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What's Lost when Rural Hospitals Close

Econ Focus
First Quarter 2019
President's Message
headshot of Tom Barkin

In addition to monetary policy, the Richmond Fed works with a number of partners to identify and try to address economic challenges and opportunities in underserved communities. That's why our research staff and I have spent the past year trying to understand more deeply the differences in outcomes we see between urban and rural areas. Residents of smaller towns, for example, are significantly less likely to be employed than people who live in larger cities. What's behind those differences, and what can policymakers do?

We're looking at four key themes that could move the needle in rural communities. The first is education, or more broadly, preparing people to enter the workforce, as I've discussed in this column before. The second is connecting people to good jobs, for example, via collaborations between community colleges and local employers. We're also studying obstacles to labor force participation, such as disability and addiction. Finally, we're researching how to address the consequences of the social and geographic remoteness of many rural communities. By this, I don't mean that there aren't strong social networks in small towns — the opposite is often true. But there may be informational and institutional gaps that don't exist in larger cities. If you live in a place where fewer adults have gone to college, for example, you might not view college as a viable option for yourself.

Research is only part of the equation. We're also working to share what we've learned and to highlight initiatives that might be replicable in other areas. This fall, for example, we're hosting a national conference that will bring together community leaders, employers, researchers, policymakers, foundations, and others to identify practical strategies that can have the largest benefit for rural areas and their residents.

Given that context, the closure of many rural hospitals, which Emily Wavering Corcoran and Sonya Ravindranath Waddell discuss in this issue's District Digest, is a trend we pay attention to. Here in our district, a dozen rural hospitals have closed since 2010, and 21 are at serious financial risk of closing. Nationwide, more than 100 hospitals in rural areas have shut their doors.

As Emily and Sonya explain, a variety of forces have contributed to these closures. Hospital stays have become shorter on average, in part because of medical advances that allow more procedures to be performed on an outpatient basis; this is a benefit for patients, but it means less revenue for hospitals. The declining population in many rural areas has also been a challenge for hospitals, not only from a revenue perspective, but also because the quality of care tends to improve when procedures are performed more frequently. Rural hospitals find it more difficult to attract talent. In addition, many hospitals have struggled with the costs of caring for patients who do not have health insurance, particularly in states that did not expand Medicaid with the Affordable Care Act.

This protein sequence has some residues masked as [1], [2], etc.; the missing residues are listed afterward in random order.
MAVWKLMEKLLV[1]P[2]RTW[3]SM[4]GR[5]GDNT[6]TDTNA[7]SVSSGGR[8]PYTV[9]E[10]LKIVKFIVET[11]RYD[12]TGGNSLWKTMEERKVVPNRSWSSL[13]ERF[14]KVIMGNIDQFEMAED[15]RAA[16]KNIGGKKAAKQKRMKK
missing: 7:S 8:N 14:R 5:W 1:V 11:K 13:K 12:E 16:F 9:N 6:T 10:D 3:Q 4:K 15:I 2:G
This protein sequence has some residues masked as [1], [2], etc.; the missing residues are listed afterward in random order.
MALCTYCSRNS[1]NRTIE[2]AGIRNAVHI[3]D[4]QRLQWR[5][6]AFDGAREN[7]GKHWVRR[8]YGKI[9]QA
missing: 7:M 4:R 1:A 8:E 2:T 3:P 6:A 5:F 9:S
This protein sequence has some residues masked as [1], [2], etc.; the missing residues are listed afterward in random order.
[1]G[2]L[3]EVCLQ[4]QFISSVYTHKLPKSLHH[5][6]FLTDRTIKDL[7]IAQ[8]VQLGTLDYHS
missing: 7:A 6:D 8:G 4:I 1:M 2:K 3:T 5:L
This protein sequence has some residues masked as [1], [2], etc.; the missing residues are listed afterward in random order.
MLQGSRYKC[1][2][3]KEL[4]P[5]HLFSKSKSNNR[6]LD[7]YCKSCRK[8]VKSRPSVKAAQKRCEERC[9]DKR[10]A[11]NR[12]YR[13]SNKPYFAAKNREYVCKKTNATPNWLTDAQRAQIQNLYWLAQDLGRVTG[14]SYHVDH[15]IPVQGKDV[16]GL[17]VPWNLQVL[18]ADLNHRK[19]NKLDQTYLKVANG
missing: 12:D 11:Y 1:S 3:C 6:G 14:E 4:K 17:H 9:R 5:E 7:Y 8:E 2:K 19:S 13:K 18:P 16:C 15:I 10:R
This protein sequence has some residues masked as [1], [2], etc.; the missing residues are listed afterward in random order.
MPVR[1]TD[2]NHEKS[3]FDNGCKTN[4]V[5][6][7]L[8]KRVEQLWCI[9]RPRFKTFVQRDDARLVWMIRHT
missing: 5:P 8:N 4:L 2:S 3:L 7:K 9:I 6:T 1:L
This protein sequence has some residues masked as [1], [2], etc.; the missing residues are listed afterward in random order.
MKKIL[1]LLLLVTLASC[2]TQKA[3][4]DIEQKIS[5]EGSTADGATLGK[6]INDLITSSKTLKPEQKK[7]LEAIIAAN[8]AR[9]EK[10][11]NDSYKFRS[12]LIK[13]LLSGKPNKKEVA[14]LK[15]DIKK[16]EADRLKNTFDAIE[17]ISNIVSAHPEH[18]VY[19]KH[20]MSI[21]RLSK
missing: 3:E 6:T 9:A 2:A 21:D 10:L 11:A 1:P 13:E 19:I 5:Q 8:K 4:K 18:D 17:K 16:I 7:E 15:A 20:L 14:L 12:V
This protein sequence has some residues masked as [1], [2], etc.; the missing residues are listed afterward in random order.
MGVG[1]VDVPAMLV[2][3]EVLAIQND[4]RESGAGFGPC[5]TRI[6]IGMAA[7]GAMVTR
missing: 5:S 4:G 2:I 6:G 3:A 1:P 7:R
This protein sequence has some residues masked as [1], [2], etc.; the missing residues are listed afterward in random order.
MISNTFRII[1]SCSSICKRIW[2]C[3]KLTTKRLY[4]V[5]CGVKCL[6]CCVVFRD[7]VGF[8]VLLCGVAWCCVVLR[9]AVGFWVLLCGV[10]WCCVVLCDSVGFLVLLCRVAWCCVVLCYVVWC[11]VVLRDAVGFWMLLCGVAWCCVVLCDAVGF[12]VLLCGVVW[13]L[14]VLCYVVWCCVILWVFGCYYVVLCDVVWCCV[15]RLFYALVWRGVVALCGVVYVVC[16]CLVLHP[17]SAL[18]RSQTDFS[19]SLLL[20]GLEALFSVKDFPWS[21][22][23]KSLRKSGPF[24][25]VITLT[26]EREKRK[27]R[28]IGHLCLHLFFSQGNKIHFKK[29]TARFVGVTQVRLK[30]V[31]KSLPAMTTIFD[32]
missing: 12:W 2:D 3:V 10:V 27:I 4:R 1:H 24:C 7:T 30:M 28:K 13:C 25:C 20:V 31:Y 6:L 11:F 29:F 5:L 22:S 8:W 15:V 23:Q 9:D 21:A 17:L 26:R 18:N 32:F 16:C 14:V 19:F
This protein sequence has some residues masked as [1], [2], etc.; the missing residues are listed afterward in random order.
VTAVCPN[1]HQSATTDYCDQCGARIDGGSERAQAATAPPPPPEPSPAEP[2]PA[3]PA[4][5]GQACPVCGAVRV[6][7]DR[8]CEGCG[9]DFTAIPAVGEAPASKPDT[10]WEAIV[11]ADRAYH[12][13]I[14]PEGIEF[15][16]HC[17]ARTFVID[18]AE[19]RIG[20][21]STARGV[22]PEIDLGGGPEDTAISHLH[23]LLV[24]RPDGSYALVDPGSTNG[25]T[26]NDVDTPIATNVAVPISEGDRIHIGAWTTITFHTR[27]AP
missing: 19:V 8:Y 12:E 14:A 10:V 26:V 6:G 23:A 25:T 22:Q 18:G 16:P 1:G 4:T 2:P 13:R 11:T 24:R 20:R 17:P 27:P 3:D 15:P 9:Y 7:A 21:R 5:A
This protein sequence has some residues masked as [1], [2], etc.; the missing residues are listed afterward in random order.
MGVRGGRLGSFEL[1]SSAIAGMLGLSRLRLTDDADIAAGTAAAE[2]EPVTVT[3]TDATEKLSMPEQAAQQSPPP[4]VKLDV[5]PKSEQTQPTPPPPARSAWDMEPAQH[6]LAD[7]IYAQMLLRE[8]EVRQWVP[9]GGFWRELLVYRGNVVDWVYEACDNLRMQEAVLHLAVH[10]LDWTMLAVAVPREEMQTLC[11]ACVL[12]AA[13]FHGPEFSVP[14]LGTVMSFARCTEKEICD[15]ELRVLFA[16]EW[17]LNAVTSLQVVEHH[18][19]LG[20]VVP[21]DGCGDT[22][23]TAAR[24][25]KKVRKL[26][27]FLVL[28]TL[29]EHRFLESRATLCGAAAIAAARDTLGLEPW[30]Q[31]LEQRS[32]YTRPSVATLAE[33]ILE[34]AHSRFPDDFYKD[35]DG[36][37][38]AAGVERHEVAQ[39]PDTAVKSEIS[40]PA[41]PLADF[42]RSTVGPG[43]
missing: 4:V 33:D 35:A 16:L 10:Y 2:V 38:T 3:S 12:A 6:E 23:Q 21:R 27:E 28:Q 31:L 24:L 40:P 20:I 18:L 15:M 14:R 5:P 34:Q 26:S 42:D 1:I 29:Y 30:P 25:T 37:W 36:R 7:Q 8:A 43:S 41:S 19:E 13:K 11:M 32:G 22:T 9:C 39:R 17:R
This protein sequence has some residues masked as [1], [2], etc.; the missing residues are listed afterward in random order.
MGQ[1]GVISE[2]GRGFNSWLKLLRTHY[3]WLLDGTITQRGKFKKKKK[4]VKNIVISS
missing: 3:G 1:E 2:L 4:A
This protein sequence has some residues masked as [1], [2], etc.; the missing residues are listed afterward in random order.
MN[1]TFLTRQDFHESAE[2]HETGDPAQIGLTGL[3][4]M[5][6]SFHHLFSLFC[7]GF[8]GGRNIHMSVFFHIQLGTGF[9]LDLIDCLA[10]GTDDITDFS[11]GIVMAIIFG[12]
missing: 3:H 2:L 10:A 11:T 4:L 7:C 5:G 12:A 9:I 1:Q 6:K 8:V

The most obvious implication of a hospital closure in a small town is reduced access to health care, which may be of particular concern in communities that are struggling with high rates of addiction and disability. In smaller communities, as Emily and Sonya note, a hospital closing can also mean the loss of many of its core well-paying jobs.

What is less appreciated is that hospitals also play a vital role as "anchor institutions" in rural communities. These institutions provide civic leaders and highly educated workers who can raise the aspirations of those around them. They invest in their communities and educate residents about healthy lifestyles. They supply amenities that attract talent. They signal a community's vibrancy to potential business owners and residents. So when a rural hospital closes, much more than jobs are lost.

This doesn't necessarily mean a hospital can stay open if it is no longer financially viable. But it does mean policymakers who are interested in seeing rural communities thrive must acknowledge that the success of their hospitals is a compelling public policy objective that includes, but goes far beyond, health care.

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David A. Price (804) 697-8018